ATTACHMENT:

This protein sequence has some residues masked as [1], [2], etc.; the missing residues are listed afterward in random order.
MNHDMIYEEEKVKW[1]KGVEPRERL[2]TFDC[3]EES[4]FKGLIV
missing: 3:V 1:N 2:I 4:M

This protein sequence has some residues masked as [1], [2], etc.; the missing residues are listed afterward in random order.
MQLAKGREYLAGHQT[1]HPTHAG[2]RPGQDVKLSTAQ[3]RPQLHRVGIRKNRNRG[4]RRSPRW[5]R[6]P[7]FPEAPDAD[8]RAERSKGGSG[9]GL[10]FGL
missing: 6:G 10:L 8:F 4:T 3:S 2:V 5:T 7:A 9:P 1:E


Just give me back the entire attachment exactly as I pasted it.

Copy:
This protein sequence has some residues masked as [1], [2], etc.; the missing residues are listed afterward in random order.
MNHDMIYEEEKVKW[1]KGVEPRERL[2]TFDC[3]EES[4]FKGLIV
missing: 3:V 1:N 2:I 4:M

This protein sequence has some residues masked as [1], [2], etc.; the missing residues are listed afterward in random order.
MQLAKGREYLAGHQT[1]HPTHAG[2]RPGQDVKLSTAQ[3]RPQLHRVGIRKNRNRG[4]RRSPRW[5]R[6]P[7]FPEAPDAD[8]RAERSKGGSG[9]GL[10]FGL
missing: 6:G 10:L 8:F 4:T 3:S 2:V 5:T 7:A 9:P 1:E